Monday, July 17, 2017

Interview: Nathan Gonzales of Inside Elections shares lessons learned from 2016

This is the second half of my discussion with Nathan Gonzales. Read the first segment here.

Story by Joseph Ford Cotto
"Like I've said before .... polls are only good for strippers and cross-country skiers," Former Alaska Governor Sarah Palin told then-Fox News host Bill O'Reilly two days before last year’s presidential election. 
While I have criticized her more than a fair bit during years gone by, it is undeniable that, when all was said and done, she walked away with the upper hand (Read more here)

Joseph Ford Cotto: While it is obviously too early to say precisely what will become of polling in 2020, no shortage of pundits and politicians have resumed fawning over new numbers. What should they take away from last year's lesson in reliable election forecasting?

Nathan Gonzales: I don't know what lessons everyone else learned, but hope the 2016 results injected a little humility into the handicapping industry. For me personally, I've ruled out ruling things out. But also doesn't mean every candidate in every race has an equal chance of winning.

Cotto: Experts generally agree that it is becoming harder to take an accurate opinion survey. Do you think that this increasing difficulty related to the performance of polls last year?

Gonzales: The cost of polling related to low response rates is a challenge for the entire polling industry. As organizations try to cut costs, quality can become a victim. Some firms are moving to an online panel, which isn't scientific. But it can save money for the organization, but I'm also just outside.

Cotto: Perhaps the most-castigated of all polls from the 2016 election was the one USC Dornsife conducted for the LA Times. It turned out to be one of the only surveys which foresaw Donald Trump's victory. How did this poll evade the failure of nearly all others?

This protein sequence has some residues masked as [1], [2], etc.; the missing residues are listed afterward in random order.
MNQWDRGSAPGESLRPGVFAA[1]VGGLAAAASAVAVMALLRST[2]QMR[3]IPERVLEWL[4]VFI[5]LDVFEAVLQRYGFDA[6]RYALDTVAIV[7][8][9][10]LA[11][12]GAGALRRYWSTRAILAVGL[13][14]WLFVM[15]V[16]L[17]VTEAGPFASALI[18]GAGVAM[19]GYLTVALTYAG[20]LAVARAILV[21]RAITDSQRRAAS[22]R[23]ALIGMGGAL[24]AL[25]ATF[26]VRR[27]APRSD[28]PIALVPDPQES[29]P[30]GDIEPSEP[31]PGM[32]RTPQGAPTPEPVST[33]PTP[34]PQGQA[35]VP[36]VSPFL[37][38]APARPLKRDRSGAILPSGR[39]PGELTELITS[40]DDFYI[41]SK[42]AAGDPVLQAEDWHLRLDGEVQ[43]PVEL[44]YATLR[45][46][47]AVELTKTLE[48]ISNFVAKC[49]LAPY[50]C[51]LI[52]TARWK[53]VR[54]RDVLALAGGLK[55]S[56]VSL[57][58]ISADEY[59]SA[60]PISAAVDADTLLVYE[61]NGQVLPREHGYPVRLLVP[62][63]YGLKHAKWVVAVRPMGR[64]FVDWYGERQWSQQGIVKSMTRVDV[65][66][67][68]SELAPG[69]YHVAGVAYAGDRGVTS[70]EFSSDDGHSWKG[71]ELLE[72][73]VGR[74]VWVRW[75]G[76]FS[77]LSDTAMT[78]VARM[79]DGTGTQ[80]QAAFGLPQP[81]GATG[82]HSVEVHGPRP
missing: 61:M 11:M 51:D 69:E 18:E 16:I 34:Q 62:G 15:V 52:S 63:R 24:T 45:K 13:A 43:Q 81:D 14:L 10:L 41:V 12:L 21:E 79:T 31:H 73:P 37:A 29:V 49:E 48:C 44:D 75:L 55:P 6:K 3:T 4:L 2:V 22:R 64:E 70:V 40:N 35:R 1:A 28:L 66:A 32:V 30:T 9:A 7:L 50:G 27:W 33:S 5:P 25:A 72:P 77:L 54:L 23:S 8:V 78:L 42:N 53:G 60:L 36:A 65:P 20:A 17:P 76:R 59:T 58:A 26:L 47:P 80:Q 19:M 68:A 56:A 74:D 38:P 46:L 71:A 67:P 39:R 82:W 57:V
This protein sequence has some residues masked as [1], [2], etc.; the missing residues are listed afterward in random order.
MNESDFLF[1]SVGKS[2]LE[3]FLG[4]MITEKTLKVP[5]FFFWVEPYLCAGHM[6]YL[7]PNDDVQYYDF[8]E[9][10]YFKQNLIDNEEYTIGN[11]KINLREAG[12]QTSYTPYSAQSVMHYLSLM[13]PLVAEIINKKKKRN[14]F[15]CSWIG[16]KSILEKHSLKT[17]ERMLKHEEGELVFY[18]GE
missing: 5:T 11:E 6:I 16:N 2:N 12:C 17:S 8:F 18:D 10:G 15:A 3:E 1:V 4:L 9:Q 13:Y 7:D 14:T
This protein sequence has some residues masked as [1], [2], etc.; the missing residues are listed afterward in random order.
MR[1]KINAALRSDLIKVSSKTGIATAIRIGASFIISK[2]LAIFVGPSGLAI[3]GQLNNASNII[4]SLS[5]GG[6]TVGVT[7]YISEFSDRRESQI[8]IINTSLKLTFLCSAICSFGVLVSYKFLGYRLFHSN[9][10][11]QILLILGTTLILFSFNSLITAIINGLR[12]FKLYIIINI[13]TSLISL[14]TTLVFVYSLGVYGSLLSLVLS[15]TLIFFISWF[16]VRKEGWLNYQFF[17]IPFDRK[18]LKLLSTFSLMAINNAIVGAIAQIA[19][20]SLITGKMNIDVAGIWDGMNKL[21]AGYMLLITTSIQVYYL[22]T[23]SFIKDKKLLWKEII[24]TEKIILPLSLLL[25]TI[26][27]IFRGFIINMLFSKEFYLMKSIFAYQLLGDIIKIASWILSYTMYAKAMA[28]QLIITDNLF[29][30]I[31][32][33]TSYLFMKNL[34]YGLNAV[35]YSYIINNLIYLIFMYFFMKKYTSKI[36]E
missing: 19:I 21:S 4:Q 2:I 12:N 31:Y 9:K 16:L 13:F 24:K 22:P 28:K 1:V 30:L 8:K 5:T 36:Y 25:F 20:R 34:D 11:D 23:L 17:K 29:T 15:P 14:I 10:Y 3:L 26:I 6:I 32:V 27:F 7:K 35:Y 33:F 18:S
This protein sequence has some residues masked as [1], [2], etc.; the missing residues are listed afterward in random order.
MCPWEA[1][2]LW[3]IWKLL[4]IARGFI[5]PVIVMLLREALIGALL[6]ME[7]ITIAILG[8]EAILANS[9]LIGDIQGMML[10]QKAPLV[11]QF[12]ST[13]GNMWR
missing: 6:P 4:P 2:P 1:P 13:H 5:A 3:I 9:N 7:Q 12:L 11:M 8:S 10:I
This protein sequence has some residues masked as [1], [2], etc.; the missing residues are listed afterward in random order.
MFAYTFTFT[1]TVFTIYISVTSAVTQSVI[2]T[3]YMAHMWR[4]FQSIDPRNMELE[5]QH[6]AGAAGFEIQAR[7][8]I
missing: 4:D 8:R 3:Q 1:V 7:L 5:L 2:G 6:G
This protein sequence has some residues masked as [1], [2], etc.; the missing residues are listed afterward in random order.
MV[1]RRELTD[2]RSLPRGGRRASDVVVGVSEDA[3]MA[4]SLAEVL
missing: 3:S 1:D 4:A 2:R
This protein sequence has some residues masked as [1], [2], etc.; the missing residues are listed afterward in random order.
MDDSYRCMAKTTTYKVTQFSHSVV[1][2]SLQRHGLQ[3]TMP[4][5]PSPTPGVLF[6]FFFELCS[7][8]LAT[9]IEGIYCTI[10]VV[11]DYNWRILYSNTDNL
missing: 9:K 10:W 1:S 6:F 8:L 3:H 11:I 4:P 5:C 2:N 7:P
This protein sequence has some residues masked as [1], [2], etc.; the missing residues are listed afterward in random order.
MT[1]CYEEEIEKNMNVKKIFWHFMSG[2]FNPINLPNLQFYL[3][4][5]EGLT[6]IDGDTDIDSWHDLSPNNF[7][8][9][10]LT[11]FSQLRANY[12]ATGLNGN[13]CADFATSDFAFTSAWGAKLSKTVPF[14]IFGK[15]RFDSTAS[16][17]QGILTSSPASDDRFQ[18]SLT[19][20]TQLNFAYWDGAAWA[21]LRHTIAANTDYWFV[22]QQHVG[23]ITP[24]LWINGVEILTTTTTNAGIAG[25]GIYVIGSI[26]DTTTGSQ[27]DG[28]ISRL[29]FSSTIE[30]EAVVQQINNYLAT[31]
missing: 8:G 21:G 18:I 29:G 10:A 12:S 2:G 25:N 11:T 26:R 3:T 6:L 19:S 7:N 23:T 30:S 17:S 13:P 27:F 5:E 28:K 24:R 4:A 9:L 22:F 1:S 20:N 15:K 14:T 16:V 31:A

Gonzales: The USC/LA Times poll was not any more accurate than the others and was arguably worse. It "called" Trump's victory, but it was measuring the national popular vote, which Trump lost by nearly 3 million voters. If you told me USC/LA Times had polls with Trump leading in Michigan, Ohio, and Wisconsin, then they should stand up and accept the congratulations.  

Cotto: Since it is growing more difficult to take scientific surveys, might the events of 2016 spell an eventual end for the polling industry?

Gonzales: I don't think this is the end for the polling industry. The parties and candidates rely on data to make millions of dollars of decisions about the content of ads and placement of ads. As long as they have a vested interested in polling data, then I'm confident they will figure something out. The mediums of polling could evolve and include online polling but that isn't imminent.

Cotto: Beyond any other factor, what can pollsters improve on relative to their general failure last year?

Gonzales: I think pollsters can improve on gauging the correct partisan makeup of the electorate from cycle to cycle. They can also avoid falling into a "failure of imagination" - refusing to believe that certain outcomes can't happen.

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